Tag Archives: beatles

She Hates Numbers

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She Finally Had Enough, a short story

illustration she finally had enough

She Finally Had Enough, a short story

One fateful, thunder-stormy, early summer, north central Florida evening, this thrice-divorced, somewhat neurotic, fairly attractive for her age, fifty-three year old woman suddenly and completely unexpectedly decided she’d finally had enough snuggling. Not just enough for the moment, the hour, the day, the week, the month, the year — no, she’d finally had enough for an entire lifetime. From February 15th to June 15th, she tortured her brand-new, super-hot boyfriend (who had long, luxuriant, ginger hair with a couple of silver strands mixed in to add visual interest) with so many snuggling demands, and he was so kind, so generous with his snuggling (and other) abilities, which were, shall we say, subtle, complex, and mature, as well as multiple in nature. If you get the hidden meaning. No pun intended. That’s a damnable lie. Every pun intended, and included for general salacious effect upon you, dear reader. Deal with it! Go get your own damned snuggling, right this second, from whomever it is you most wish to snuggle. Maybe it’s your wife, your husband, your child, your parent, your neighbor, your bitterest enemy, your dearest friend, maybe it’s Adolf Hitler or George W. Bush, or your dog, or the armadillo that’s digging a big trench next to your driveway and gave birth to a litter of babies last week, maybe it’s your hippie nephew you’ve taken into your care who’s living in your former mother-in-law suite, whoever. Maybe it’s the lonely woman eating at the take out Chinese restaurant downtown, maybe it’s the funky bartendress at your favorite liquor lounge, maybe it’s the espresso maker at your local coffee parlor…. See the picture? Find yourself somebody to snuggle and leave me the fuck out of it!

So anyway, in four short months this awesome dude donated so much snuggling to the fifty-three year old woman that she’d finally, finally, finally had enough. And just like that, she never needed to be snuggled again. The teletype machines couldn’t spit out enough copy; she was nominated for International Lifetime Snuggling Achievement Woman of the Year, the Decade, the Century, the Millenium, in whatever year you think this could happen in, whichever is your favorite year, whichever year of the cat or rabbit or duck or dog or snake, whatever year you want to choose, pick the year you were born, for example, or the year in which you’ll die, whatever year gives you the most satisfaction. Because when the Stones sang, “I can’t get no satisfaction,” that was a vicious lie, a piece of propaganda promulgated to make women everywhere stop expecting said “satisfaction,” and to make skanky little slutty Mick Jagger seem more handsome and powerful than he actually was. The Beatles will forever kick the Stones’ lame asses. Forever and ever, amen. No matter what cowards who enlisted in the Coast Guard to avoid being sent to Vietnam might think. Cowards can’t be trusted. Ever. And that’s my final word on this subject. Forever and ever, AMEN.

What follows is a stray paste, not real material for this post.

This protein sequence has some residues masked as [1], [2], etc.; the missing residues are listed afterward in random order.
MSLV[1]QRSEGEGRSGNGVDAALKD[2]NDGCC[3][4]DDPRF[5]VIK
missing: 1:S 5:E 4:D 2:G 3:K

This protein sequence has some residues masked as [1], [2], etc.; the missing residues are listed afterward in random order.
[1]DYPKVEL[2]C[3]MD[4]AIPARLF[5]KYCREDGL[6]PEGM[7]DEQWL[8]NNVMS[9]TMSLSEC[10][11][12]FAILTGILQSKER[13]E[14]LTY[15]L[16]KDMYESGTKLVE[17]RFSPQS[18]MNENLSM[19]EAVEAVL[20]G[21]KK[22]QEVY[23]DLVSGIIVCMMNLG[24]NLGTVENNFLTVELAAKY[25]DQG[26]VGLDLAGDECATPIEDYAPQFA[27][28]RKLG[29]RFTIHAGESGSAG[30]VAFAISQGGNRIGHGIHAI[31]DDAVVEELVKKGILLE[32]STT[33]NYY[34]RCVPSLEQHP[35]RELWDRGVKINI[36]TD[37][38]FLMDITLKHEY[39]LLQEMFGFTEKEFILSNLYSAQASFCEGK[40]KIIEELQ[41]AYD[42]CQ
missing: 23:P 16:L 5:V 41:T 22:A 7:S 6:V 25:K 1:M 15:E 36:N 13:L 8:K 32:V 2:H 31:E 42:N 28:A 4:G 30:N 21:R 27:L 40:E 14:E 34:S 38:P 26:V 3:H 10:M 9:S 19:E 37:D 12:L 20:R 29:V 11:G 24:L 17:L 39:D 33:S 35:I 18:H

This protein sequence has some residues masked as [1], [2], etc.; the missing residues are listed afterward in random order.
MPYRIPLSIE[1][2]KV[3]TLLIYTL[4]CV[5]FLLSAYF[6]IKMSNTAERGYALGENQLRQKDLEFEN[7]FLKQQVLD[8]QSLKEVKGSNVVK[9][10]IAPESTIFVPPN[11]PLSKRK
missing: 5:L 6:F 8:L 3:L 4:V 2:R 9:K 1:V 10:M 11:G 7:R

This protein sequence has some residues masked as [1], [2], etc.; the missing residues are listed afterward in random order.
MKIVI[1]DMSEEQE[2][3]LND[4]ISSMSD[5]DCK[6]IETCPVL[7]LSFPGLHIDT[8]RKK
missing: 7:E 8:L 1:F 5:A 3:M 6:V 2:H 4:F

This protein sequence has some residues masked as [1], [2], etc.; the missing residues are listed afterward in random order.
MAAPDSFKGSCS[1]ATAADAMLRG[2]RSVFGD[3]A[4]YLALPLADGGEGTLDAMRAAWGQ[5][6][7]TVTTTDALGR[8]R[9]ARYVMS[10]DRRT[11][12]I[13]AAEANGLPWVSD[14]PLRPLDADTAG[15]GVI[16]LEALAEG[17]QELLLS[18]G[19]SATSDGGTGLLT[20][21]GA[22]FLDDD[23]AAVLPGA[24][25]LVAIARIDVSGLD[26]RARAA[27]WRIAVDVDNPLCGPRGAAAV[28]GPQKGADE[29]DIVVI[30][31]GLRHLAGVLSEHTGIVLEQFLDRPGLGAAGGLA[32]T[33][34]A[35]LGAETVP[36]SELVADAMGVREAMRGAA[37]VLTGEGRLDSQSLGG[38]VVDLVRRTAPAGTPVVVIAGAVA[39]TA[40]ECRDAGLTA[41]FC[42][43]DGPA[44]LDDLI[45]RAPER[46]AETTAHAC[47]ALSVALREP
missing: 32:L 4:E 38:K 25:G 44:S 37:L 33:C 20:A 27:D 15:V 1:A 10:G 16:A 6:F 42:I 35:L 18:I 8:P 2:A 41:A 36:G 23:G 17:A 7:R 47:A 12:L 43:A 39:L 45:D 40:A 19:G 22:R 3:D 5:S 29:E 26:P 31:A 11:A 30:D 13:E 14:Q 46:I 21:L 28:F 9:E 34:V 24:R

Filed under boys, girls, health, humor, love, mysterious, sex, short stories

Hitchhiker Dream With Beatles

illustration hitchhiker dream with beatles

Hitchhiker Dream With Beatles


Driving 70 miles an hour, I noticed two young men

walking down the side of the highway.  One caught my eye —

tall, lean, broad-shouldered, his thick hair flashing


bright in the harsh summer light.  Not knowing why, or how,

the two came to be there, I pulled over.  The blond

wanted to drive, the other sat next to him:


I, now a passenger, leaned in from the back seat,

asking Beatles questions.  How did Paul meet John, anyway?

What was the first date they sat down together


to write a song?  What exactly were they wearing

at the time?  No answers forthcoming — but I told the men

not to worry, I’d happily fill in the details.


Paul had on a twill safari jacket, I said, and John wore

an ugly plaid blazer.  It was late fall; the rusty leaves

twirled on their branches like pinwheels, and Paul was in love.


His girl, Peggy, was tall, full-breasted, and her hair

was black, curly, down to her waist.  John was terribly shy

with women, a bit jealous of Paul; soon enough John found fault


with the girl — her face was uninspiring, her nose crooked.

John was right; Paul gave her up.  Peggy married

the next man who asked her, divorced him in a year.


She’s on the dole now, lives with her mother,

who’s a real bitch and a half; won’t wear her teeth

or her hearing aid, loves to drive poor, lonely Peggy berserk.

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